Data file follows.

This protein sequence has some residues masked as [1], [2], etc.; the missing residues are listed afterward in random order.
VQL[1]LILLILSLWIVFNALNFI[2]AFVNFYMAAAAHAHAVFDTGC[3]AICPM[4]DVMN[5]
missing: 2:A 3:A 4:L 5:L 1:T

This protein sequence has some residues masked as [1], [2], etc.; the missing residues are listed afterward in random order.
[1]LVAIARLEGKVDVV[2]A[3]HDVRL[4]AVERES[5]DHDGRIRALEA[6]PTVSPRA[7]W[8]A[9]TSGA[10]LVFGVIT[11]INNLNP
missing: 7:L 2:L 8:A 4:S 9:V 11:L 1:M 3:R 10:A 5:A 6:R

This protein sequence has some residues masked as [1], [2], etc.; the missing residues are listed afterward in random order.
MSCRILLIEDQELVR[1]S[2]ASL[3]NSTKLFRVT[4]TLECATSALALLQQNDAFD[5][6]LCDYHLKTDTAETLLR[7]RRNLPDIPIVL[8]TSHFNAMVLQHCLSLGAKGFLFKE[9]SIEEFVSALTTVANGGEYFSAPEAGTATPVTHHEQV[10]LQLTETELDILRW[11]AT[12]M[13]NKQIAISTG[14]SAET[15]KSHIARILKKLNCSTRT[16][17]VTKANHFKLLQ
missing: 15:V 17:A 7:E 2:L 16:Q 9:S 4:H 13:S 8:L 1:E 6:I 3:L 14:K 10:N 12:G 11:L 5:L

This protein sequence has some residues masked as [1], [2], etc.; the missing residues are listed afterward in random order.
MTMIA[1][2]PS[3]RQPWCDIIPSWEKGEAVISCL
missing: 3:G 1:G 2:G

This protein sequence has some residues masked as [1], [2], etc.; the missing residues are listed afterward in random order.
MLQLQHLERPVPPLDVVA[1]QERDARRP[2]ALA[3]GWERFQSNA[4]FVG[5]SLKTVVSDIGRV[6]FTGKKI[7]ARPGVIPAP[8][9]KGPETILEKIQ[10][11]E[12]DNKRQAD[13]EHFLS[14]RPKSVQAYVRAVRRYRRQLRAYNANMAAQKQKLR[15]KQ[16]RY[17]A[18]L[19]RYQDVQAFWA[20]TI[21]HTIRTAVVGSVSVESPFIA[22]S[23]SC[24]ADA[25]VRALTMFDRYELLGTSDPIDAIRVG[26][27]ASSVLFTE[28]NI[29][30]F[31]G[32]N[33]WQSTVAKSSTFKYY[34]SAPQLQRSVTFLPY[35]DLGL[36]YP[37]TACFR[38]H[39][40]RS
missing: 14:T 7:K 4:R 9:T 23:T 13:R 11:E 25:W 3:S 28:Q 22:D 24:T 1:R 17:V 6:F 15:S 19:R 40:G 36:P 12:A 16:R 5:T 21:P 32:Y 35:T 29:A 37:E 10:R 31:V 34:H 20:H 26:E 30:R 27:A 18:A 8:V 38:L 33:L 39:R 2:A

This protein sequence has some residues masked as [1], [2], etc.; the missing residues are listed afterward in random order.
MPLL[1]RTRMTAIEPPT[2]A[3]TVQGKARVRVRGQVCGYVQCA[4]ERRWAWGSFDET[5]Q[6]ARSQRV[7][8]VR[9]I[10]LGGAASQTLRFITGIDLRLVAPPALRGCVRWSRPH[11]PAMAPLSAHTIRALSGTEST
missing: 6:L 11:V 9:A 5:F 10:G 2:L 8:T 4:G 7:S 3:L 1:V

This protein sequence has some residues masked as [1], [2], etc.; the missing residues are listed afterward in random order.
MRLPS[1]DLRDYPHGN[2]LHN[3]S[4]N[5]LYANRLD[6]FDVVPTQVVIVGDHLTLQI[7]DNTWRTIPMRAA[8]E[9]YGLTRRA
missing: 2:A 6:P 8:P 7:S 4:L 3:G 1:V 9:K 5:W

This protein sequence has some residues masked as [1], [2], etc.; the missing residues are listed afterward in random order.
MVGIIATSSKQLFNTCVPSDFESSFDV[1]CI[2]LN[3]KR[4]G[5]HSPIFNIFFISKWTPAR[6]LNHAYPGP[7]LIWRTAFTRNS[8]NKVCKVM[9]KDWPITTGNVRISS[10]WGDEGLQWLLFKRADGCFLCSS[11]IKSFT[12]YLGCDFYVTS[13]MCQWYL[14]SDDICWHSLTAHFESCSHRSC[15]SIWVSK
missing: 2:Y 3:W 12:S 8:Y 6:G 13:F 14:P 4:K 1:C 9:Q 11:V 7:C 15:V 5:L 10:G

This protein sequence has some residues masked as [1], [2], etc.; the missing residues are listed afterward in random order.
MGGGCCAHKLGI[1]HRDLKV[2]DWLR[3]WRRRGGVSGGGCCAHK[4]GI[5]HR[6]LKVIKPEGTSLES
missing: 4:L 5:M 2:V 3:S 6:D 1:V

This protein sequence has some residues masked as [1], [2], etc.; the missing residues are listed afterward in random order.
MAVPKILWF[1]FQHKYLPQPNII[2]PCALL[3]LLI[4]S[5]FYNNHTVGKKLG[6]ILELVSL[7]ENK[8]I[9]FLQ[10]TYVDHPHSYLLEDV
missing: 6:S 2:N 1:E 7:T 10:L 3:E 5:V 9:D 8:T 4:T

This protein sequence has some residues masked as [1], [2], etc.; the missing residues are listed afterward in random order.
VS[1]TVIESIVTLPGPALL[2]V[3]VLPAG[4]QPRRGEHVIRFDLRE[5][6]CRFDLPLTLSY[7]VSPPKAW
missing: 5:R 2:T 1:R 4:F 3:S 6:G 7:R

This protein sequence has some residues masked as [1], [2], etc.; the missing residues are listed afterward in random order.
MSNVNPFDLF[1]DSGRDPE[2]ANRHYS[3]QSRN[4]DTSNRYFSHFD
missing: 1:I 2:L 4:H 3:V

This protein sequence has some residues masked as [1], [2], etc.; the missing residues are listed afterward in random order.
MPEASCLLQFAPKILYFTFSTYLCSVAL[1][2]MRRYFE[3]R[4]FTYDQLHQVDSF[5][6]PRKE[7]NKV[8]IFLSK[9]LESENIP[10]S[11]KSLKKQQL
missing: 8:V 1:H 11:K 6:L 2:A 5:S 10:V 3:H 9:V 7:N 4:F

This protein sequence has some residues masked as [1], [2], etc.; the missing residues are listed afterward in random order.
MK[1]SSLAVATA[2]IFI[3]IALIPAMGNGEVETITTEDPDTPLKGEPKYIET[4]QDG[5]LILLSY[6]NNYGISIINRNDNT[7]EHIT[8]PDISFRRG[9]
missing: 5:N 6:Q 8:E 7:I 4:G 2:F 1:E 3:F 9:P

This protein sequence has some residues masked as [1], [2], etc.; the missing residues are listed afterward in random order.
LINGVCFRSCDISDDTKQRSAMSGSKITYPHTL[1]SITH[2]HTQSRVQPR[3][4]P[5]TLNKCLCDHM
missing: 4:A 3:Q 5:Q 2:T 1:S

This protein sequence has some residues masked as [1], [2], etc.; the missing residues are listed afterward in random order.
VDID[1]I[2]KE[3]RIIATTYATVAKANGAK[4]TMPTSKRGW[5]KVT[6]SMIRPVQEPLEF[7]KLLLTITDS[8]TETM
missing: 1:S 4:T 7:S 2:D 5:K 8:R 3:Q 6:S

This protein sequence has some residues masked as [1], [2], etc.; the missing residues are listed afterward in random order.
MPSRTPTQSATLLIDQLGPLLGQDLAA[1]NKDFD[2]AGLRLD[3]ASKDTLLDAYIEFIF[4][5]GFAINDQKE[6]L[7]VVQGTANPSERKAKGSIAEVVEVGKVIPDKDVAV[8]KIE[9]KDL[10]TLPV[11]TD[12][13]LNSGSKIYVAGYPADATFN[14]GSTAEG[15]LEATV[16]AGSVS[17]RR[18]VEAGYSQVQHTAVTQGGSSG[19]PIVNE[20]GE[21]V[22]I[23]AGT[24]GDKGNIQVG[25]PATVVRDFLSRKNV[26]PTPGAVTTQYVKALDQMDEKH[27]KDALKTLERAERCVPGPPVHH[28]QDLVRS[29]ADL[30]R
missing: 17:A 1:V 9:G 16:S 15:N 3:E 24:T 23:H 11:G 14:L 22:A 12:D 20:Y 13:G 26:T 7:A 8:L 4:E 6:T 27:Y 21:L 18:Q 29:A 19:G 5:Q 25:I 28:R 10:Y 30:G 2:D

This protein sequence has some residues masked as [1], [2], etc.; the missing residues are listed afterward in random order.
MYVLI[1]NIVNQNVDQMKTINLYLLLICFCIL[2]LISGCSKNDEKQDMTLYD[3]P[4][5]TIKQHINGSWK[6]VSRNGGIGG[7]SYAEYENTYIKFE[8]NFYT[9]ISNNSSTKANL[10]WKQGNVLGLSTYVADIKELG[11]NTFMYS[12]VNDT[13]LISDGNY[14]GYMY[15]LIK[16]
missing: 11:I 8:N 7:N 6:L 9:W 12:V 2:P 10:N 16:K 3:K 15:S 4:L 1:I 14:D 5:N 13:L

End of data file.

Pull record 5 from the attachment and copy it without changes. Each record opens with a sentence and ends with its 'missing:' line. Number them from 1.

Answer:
This protein sequence has some residues masked as [1], [2], etc.; the missing residues are listed afterward in random order.
MLQLQHLERPVPPLDVVA[1]QERDARRP[2]ALA[3]GWERFQSNA[4]FVG[5]SLKTVVSDIGRV[6]FTGKKI[7]ARPGVIPAP[8][9]KGPETILEKIQ[10][11]E[12]DNKRQAD[13]EHFLS[14]RPKSVQAYVRAVRRYRRQLRAYNANMAAQKQKLR[15]KQ[16]RY[17]A[18]L[19]RYQDVQAFWA[20]TI[21]HTIRTAVVGSVSVESPFIA[22]S[23]SC[24]ADA[25]VRALTMFDRYELLGTSDPIDAIRVG[26][27]ASSVLFTE[28]NI[29][30]F[31]G[32]N[33]WQSTVAKSSTFKYY[34]SAPQLQRSVTFLPY[35]DLGL[36]YP[37]TACFR[38]H[39][40]RS
missing: 14:T 7:K 4:R 9:T 23:T 13:R 11:E 25:W 3:S 28:Q 22:D 24:T 1:R 17:V 6:F 15:S 19:R 40:G 36:P 12:A 16:R 5:T 21:P 32:Y 35:T 29:A 37:E 10:R 31:V 34:H 20:H 26:E 30:R 27:A 18:A 8:V 38:L 33:L 39:R 2:A